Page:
A little va-va-voom
Scalextric – like jumpers for goal posts, scuffed knees and white dog mess – is a common childhood memory, although some of us find it hard to give up.
The small cars are still whizzing ‘round tracks in various models, whether classics from another era or current racers, like the new 1/32 scale Jaguar XKR GT3.
The scaled down vehicles have a great deal of accuracy and detail in their design, with this example fitted with a fully detailed interior, working front and rear lights, magnetic traction to help it stick to the track, and a device to switch between digital and analogue feed. Not something to let a drooling infant chew on.
The design team go to great lengths to cover the details as accurately as possible. Usually first contact is a meeting with the manufacturer and the vehicle where exact details of the car are taken. “We will take full measurements of every aspect of the car,” explains Darren Nye. “Overall dimensions of the wheelbase, height, width and length and also more finite details such as diameter of petrol caps and wheel nuts.”
Along with the measurements they take hundreds of photos, including interior shots, to ensure every conceivable angle, nook and cranny has been covered. “The most important of these photos are long distance shots of the car from the front, back, both sides and where possible overhead,” points out Darren. “These have to be taken from long range to eradicate as much perspective as possible and show a clear silhouette of the car’s shape.”
The images and the dimensions are imported into Pro/Engineer Wildfire, where they are used as a trace sketch outline with which to start creating the main body surfaces. Darren admits it’s a difficult process, taking six to eight weeks but even though manufacturers sometimes give them access to actual CAD data, this, and scanning an actual vehicle, is too much information for the surface model they wish to create.
Once the design is complete a rapid prototype model is commissioned and physical testing allows the team to check the fit of all components as well as its performance on the track.
“Providing the rapid prototype has not highlighted any modifications that need to be made, our CAD data is then sent to our manufacturers in China where they immediately set about creating the
A unique technique, getting the right level of detail while still being able to attend to engineering factors like wall thickness is crucial to the process.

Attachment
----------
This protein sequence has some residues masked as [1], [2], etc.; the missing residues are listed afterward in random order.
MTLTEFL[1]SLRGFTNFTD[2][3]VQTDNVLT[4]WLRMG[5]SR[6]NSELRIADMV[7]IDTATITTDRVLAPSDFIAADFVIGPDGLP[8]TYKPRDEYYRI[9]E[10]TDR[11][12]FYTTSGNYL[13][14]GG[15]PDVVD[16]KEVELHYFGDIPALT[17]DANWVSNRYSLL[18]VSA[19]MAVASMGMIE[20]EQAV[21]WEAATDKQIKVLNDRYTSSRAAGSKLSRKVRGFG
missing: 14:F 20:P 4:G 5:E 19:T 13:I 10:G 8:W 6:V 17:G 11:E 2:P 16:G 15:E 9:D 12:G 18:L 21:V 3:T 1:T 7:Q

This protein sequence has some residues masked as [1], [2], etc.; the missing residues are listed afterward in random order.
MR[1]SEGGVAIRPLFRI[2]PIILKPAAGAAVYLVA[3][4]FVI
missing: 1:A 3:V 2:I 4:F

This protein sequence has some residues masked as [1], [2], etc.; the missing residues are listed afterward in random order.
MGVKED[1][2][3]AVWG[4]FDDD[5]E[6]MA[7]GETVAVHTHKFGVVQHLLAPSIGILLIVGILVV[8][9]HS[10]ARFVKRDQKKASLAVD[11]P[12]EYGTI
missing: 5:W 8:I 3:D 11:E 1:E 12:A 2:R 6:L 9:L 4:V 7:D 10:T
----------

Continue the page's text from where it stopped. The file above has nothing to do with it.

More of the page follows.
“The product needed to be completely accurate and highly detailed but designed in a way that it is functional, durable and at a price point that is suitable for both sets and solo release,” concludes Darren, as the mini Jag is added to the Scalextric family for future generations to become misty-eyed over.
With tooled-up robots like Johnny-5, Transformers, and even Arnie’s T-800 Terminator alter ego, a smiley toy robot for kids is not always the first to spring to mind.
Roborover from WowWee focuses on the other (less lethal) side of robots. His tracked locomotion and obstacle detection enables him to explore a room autonomously avoiding obstacles along the way. As the owner plays with Roborover his personality shifts from shy to a more confident and bold robot ready for adventure.
“All of our robots try to bring something more to the table than just being moving parts in plastic,” says Mike Gonzales, WowWee’s creative director. “WowWee wants create a deeper experience for the end user; robots that offer much more than just fifteen minutes of repeated motions, after which it ends up at the back of the closet.”
The original design came from sketches created by WowWee’s design team in Hong Kong working in conjunction with UK engineers, based on a combination of industrial machinery, some automotive and some sports shoe designs. “We wanted to make Roborover suitable for, and appealing to, younger users so aimed to avoid dirty exhaust stacks and sharp edges in the design.”
“We created a model in Rhino to test the practicalities of the design and asked a partner factory in China to produce a SolidWorks file to create a prototype.” The team found that the design would be too expensive for production, so made changes in the Rhino model. “This meant we could continue to use the same design language and other parts of the original design,” adds Mike.
Hypershot was used to produce renderings to evaluate design and colour and to present to management and for marketing. However, more interesting was the team’s use of Maya to produce an animation to aid with the timing of the voice and how the light animations would look in the final product.
The latest in toy technology, including the design behind Scalextic